Down the hill to Damflask reservoir where soggy families, oblivious children and dogs and petulant teenagers in hoodies traipsed willfully, or otherwise, around the lake.  I ran by on the flat - finally injecting some 6mph pace into my running - my speed increased with the temperature.  Down in the valley bottom it somehow stopped raining for a few moments and I took my coat off and luxuriated in being in a single layer again.  I checked my watch: 12.2 miles run of my planned 14.  I'd get the miles in - and some more.

The dry spell didn't last long and I was soon wearing my rain coat and rather than praising the trees for keeping my dry I was cursing their saturation which dropped dramatically onto my head every time a gust of wind blew.  The river kept me company, it's various states of gushing providing a constant backdrop to the swish swish of my rain coat in my ears.  I engaged with my rhythm but had to stop myself when I started trying to beat the rhythm because I was the rhythm so trying to beat it would have been silly.

I had to pick my way around the fishermen at the pond, convinced that no-one would be out on such an atrocious day, they spread their umbrellas and poles and boxes of worms all over the footpath but at least they were apologetic as I passed.

A man and his dog (both?) gave me one of those sad, grave Yorkshire nods which very simply says, "I'd say 'what a glorious day' but clearly I'd be lying".

As I ran through the disused industrial estate, long closed to the discovery of asbestos and too many floodings, I knew I had to reach my distance soon but walking home from 14 miles wasn't really an option I relished so I kept on running and didn't bother to dig out my watch from beneath its layers.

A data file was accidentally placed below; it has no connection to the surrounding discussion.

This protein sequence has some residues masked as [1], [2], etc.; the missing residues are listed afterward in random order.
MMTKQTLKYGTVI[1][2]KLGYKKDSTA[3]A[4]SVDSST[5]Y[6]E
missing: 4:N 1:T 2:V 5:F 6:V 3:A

A rumbling tummy made me scrounge in my rucsac pocket for a torq bar.  Rhubarb and custard - my favourite.  It went down a treat, to the extent that I nearly cried when I almost dropped it in a puddle.  The 3 second rule applies when it's raining too right?

Finally, into the Rivelin Valley and the long run up the river to the street that I live on.  I couldn't face the path and opted instead for the busy road and all the drivers splashing.  I avoided the worst puddles - at one point running down the central reservation and raised islands to avoid the biggest puddles.  I really didn't care though, just wanted to climb the final hills without a freezing cold shower first.

Then I did walk.  I walked all the way up the bloody hill.  All of it. I took off my wet clothes, had a pee, made a recovery drink and sat in the chair.  Then I made lunch and sat in the chair.  Then I had a bath and went to bed.

All of that and even if I take out 1.37 miles of the slowest movement, I still only get 4.3 miles per hour.  So no great performance then except for one thing.  I did 3 times more climbing today than I will on race day.  That is my only saving grace. That, and I really fucking enjoyed myself.  It would be wrong to wish I hadn't because I was running faster but I do wish I'd been able to run faster.  It would've justified how I feel, justified the time off, justified the effort I put in weeks ago.  I know I'm tired, end of a big weekend, need a recover etc. etc. yada yada but I can't help feeling flat about today.
Maybees it's the weather.  Bring on next week.